Artist Profile - - CONTENTS - by Michael Young

EAR­LIER THIS YEAR, AS THE 2017 EDI­TION OF SYD­NEY Con­tem­po­rary (SC) art fair hit its straps, one vis­i­tor among the many at­tend­ing the four-day event could be seen at­ten­tively nav­i­gat­ing her way be­tween the spa­cious booths. That was Ma­ree Di Pasquale, the re­cently ap­pointed CEO of the Mel­bourne Art Fair (MAF) who has been charged with res­ur­rect­ing the bi­en­nial MAF, the last edi­tion of which was can­celled in 2016 at short no­tice among ac­cu­sa­tions that it had be­come mori­bund and ir­rel­e­vant.

Many thought MAF’s con­di­tion ter­mi­nal, but it will re­turn to the art fair cal­en­dar on 2-5 Au­gust 2018 at South­bank Arts Precinct, just a few weeks be­fore SC tran­si­tions from a bian­nual to an an­nual art fair. Both fairs will be vy­ing to at­tract the same col­lec­tors, buy­ers and in­ter­na­tional vis­i­tors and com­pe­ti­tion is bound to be fierce. For Di Pasquale, vis­it­ing SC was an op­por­tu­nity to re­fine her views on how best to re­po­si­tion and res­ur­rect MAF in a rad­i­cal new liv­ery.

The col­lapse of MAF in 2016 was pre­cip­i­tated by the with­drawal, just a few months be­fore the fair’s open­ing, of four high-pro­file gal­leries – Roslyn Ox­ley9, To­larno, Al­cas­ton and Anna Schwartz – caus­ing MAF’s then CEO, Anna Pap­pas, to is­sue a terse can­cel­la­tion state­ment. With­out these big-ticket gal­leries, the fair, ac­cord­ing to Pap­pas “would not at­tract col­lec­tors and buy­ers and there­fore, was un­vi­able”. Pap­pas re­signed from MAF, sev­eral board mem­bers elected to step down, while oth­ers were at the end of their term and went qui­etly.

How­ever the fair was not fin­ished by a long way. Plans were be­ing qui­etly laid to strip down the dowdy old lady that MAF had be­come and re­launch it as a youth­ful, rein­vig­o­rated con­tender for the Aus­tralasian art fair crown. Di Pasquale’s ap­point­ment was to be the key for suc­cess, sig­nalling gen­er­a­tional change among MAF’s lead­er­ship. New CEO, new board, new venue, new vi­sion and a new way of do­ing things was Di Pasquale’s re­mit.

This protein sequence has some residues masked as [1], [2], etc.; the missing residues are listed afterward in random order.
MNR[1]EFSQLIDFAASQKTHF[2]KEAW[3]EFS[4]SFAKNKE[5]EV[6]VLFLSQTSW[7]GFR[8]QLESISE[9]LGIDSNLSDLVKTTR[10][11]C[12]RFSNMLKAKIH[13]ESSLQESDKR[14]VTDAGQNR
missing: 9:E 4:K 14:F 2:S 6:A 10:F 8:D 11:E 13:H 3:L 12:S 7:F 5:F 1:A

At SC – en­joy­ing its third edi­tion – Pasquale paused to chat with var­i­ous gal­lerists and MAF 2018 was high on her agenda. Her fair would re­turn in Au­gust 2018, she ex­plained, as an­chor of Mel­bourne Art Week and there were sev­eral new ini­tia­tives to be con­sid­ered too.

Both MAF and Mel­bourne Art Week are owned by the non-profit Mel­bourne Art Foun­da­tion.

Artist Pro­file spoke to Di Pasquale as well as sev­eral gal­lerists at SC about the pos­si­bil­ity of com­pe­ti­tion be­tween MAF and SC in 2018. “MAF was post­poned, not can­celled, so we have just come back into our reg­u­lar time slot af­ter hav­ing taken a year off. It is the be­gin­ning of a new era,” she says. “I talked to a lot of gal­leries at SC about MAF and a lot said that next year they would do both MAF and SC. We have … se­cured their ver­bal sup­port and we are very pleased with the sup­port from the arts in­dus­try. Al­ready we feel we have a very strong line-up. We are treat­ing 2018 as a foun­da­tion fair,” she adds, while re­ject­ing any sug­ges­tion that the two fairs will be in com­pe­ti­tion. The list of par­tic­i­pat­ing gal­leries will be an­nounced at the end of the year.

Roslyn Ox­ley – one of the with­draw­ing par­tic­i­pants in 2016 – con­firmed to Artist Pro­file that she would do both art fairs next year. “I have been in ev­ery Mel­bourne Art Fair since 1990,” says Ox­ley. “I am com­mit­ted to both and I’m pretty ex­cited.” With her shock of vividly white hair, Ox­ley is a highly vis­i­ble stal­wart of the art fair scene and one of the most in­flu­en­tial and re­spected gal­lerists in Aus­tralia.

Bev­er­ley Knight of Mel­bourne’s Al­cas­ton Gallery, also one of the gal­leries that had with­drawn from MAF, cites a long-rum­bling dis­con­tent with the board and with the way the fair was with­out a di­rec­tor. She has reser­va­tions about MAF in 2018, adding that a lack of in­for­ma­tion about the new fair was be­com­ing an im­ped­i­ment to mak­ing an in­formed de­ci­sion as to whether or not she would be in it. Even so she liked the idea of the fair’s re­turn. “We all knew that it had to change to sur­vive. It was head­ing nowhere,” she says.

The lack of in­for­ma­tion about MAF’s res­ur­rec­tion also con­cerns John McCor­mack of Auck­land’s Stark­white Gallery, who at­tended SC. “Aus­tralia is im­por­tant to us and it is a big mar­ket here and if MAF gets it right with a dif­fer­ent kind of fair with a point of dif­fer­ence from Syd­ney, then yes, I would con­sider do­ing both. But I don’t know much at the mo­ment. They are talk­ing about a bou­tique fair that will be cu­rated,” he says with a be­mused look.